As for “gaming” the system, that will always be a problem with anyone who views it as a soft alternative. Not sure how you can do away with that, I think it’s just part of the cost. The government’s usual policy of making life difficult for EVERYONE just makes it harder on those with real disabilities. My brother also suffered minor head injury, and is often heavily medicated with pain-killers and anti-spasmodics, so he has a memory like a sieve and is easily confused on some things. So OF COURSE he finds it difficult to keep appointments with Centrelink, or to keep track of what they have told him.

The problem with trying to weed out those exaggerating their mental illness is that evaluation relies on testimony, which may not be easy for some, so they risk turning away genuine cases. I have battled my mental problems for over 20 years, and on most days I do ok. By and large I hold down well-paid jobs, generally make a decent fist of life because that is what I need to do, and I have learnt to live with the problems (with the help of powerful medications.) But to therefore conclude that I was nolonger ill would be a grave mistake.

It actually not that different with some physical disabilities. The level of control that a quad has can vary substantially, for no medically apparent reason. My brother can do most things with his arms, he can eat and drink, and operate a joystick, even manages ok with a computer. Others can propel themselves in a wheelchair, and some can even walk with crutches and splints. But yet others can manage none of that. Trying to diagnose and categorise levels of ability is extremely difficult, and in many ways counterproductive.
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Re: NDIS: What is it for?

Postby Tagger24 on Sat May 25, 2013 8:16 pm

The name is a bit of a misnomer. It really isn't insurance and it is more than *just* Disability Support. People with disabilities can and do already receive a pension-type disability payment through Centrelink.

The issue is that people with disabilities have needs that are a) often very expensive and b) well beyond the what a disability support pension can afford.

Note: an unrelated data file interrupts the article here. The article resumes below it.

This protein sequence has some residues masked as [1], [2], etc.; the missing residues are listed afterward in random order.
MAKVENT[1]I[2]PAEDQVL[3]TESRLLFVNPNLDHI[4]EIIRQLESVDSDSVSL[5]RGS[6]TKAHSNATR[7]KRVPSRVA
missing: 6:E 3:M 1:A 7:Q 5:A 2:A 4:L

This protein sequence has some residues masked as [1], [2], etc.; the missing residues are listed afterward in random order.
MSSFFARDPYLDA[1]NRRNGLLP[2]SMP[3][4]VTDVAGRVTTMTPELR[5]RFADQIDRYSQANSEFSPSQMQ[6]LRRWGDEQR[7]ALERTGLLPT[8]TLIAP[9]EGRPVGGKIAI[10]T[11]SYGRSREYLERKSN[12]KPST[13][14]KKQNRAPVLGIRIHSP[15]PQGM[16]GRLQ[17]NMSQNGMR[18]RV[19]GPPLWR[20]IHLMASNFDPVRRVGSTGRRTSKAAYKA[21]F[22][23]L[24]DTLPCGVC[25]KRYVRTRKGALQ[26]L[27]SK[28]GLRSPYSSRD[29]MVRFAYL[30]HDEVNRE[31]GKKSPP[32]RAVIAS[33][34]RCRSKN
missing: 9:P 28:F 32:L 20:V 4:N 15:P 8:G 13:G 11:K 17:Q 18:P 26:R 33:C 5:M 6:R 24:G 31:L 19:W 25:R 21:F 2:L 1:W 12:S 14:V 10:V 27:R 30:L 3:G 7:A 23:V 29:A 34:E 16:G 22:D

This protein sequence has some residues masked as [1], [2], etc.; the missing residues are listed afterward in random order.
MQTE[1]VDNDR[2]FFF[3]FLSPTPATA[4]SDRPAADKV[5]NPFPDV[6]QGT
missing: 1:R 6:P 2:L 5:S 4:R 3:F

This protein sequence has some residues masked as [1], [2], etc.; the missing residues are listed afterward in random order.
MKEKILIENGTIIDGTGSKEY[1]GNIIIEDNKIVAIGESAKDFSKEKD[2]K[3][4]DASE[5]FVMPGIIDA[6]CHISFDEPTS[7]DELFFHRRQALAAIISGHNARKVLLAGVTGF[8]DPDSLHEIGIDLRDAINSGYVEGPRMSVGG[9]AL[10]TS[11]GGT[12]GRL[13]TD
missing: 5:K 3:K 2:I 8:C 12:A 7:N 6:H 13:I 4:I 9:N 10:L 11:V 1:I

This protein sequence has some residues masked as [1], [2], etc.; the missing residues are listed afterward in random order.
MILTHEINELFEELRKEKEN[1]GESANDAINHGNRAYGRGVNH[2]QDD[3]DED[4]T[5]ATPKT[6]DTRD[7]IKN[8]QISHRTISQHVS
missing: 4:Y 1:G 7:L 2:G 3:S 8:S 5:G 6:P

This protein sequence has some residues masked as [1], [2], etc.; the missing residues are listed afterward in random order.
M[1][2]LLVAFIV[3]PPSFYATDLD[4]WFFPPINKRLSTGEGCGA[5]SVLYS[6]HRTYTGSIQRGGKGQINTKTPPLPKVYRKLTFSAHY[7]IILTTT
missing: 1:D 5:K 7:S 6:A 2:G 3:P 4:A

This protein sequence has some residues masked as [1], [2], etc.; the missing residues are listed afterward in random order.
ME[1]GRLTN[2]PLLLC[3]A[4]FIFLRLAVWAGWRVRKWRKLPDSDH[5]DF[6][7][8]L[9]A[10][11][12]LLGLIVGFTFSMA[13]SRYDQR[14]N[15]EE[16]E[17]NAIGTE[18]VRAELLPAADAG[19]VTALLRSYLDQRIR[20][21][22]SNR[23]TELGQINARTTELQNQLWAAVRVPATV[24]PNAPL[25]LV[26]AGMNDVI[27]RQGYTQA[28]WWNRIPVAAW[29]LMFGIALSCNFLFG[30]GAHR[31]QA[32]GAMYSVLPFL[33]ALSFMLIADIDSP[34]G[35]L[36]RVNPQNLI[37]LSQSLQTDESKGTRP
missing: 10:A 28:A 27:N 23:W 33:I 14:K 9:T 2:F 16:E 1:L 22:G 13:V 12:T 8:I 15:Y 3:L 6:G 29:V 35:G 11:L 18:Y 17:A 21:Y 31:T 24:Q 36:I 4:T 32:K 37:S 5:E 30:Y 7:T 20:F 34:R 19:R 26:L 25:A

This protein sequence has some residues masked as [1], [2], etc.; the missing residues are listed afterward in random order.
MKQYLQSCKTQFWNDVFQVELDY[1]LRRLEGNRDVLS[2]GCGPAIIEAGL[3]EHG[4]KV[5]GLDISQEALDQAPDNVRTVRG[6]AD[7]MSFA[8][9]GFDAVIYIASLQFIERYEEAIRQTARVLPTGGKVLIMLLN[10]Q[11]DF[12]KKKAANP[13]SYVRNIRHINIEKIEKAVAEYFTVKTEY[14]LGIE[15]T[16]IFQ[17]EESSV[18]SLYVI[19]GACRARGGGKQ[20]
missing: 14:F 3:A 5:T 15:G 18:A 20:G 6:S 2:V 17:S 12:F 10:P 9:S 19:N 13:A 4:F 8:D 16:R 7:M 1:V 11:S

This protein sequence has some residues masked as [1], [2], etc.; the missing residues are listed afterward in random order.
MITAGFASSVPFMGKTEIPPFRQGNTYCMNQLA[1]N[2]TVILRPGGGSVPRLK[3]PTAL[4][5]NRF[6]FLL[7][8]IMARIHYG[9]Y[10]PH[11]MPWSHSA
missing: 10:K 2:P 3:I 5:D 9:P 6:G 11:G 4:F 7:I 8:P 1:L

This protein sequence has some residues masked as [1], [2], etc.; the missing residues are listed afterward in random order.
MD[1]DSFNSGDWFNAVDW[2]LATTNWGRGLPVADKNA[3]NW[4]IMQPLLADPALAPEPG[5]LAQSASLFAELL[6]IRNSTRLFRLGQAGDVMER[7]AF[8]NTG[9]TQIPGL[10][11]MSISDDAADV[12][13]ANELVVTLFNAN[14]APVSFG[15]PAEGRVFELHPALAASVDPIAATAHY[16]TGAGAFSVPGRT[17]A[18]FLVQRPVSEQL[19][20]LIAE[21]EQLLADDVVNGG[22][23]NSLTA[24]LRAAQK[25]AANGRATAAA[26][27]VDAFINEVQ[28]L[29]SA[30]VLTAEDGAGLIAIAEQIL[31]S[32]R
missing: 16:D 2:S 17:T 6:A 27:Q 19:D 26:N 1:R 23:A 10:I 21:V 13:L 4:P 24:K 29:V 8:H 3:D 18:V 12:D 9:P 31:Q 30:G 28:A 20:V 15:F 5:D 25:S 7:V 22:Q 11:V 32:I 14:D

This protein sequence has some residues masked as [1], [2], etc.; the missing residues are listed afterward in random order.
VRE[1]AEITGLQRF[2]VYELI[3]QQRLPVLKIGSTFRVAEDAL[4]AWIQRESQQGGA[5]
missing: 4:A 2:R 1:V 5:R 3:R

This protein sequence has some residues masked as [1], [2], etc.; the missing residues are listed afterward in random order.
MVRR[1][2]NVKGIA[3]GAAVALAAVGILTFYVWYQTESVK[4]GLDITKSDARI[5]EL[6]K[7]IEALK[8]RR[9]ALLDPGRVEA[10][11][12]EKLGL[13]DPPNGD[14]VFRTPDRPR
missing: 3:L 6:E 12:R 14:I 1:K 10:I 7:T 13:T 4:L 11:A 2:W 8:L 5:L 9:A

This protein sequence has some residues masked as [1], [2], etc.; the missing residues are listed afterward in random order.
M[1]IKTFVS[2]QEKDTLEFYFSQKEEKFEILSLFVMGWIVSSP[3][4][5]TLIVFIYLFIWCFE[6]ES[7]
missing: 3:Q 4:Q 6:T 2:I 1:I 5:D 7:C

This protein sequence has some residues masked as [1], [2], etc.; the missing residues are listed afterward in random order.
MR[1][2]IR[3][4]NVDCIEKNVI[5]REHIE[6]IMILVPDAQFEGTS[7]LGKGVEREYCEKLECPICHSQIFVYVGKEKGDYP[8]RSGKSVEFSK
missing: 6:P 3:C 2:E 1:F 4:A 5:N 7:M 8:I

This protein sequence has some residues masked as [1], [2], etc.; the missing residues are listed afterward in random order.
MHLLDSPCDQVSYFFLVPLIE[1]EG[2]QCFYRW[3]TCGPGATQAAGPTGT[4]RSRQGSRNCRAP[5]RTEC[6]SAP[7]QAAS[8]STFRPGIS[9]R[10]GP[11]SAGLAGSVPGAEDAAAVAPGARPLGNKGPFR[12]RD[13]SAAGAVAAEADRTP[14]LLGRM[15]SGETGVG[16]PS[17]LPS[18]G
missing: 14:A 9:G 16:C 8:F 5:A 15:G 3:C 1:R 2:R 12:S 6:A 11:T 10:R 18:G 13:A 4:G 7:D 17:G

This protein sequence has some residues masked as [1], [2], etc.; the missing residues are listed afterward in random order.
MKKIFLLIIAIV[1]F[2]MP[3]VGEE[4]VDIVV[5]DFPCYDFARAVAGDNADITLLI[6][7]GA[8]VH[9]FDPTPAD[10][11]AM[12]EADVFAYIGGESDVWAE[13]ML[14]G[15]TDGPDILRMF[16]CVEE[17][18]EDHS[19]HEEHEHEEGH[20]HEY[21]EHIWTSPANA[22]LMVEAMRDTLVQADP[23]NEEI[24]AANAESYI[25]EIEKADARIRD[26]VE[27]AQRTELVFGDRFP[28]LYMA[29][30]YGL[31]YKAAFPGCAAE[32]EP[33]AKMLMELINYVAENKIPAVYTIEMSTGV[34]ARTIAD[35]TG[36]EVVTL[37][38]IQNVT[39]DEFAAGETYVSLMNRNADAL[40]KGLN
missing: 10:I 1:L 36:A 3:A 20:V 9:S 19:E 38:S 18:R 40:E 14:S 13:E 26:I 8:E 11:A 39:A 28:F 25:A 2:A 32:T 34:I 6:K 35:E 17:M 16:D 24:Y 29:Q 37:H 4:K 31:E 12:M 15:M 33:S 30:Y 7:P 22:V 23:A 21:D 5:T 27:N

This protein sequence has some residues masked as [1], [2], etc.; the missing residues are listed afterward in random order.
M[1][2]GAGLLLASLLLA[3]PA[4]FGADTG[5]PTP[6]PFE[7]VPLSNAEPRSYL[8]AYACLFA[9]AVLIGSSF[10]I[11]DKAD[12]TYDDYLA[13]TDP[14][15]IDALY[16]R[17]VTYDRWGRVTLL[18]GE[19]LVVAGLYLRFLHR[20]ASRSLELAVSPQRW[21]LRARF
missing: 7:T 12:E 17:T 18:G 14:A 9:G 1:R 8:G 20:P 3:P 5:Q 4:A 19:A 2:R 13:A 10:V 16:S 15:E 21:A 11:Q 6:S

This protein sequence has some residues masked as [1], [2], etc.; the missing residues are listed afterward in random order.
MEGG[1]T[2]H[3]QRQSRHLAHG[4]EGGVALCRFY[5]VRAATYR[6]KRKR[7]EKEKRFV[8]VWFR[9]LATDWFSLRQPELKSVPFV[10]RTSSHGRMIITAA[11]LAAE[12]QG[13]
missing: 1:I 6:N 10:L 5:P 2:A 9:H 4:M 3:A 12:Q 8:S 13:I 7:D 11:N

The current situation is that each state has its' own process by which individuals apply for and receive funding for individual needs. Not sure what it is like in other states but the conditions in WA through Disability Services Commision is f*cking awful. The actual organisation do their best given the circumstances but there is always a lack of funding and the issue is that funding is really only given on a severly-needed basis, not a "living a decent quality of life" basis.

So the NDIS covers a few bases. It creates a national funding pool, or at least is underpinned by the federal government, so the are more funds available. It puts attaining funding into one process, rather than the individual ones. Finally, the thing that makes it more than a disability pension is that the funding is individualised. Essentially people are able to go to whoever is managing the scheme with a list of necessities and are able to get a payment plan in order to receive those particular services.

Personally, I think the NDIS is brilliant and a very important piece of our social safety net. But I guess I'm biased; I have a sister with a severe physical and intellectual disability and my mum has been working for an organisation for 20-odd years that has been campaigning for a scheme similar to the NDIS.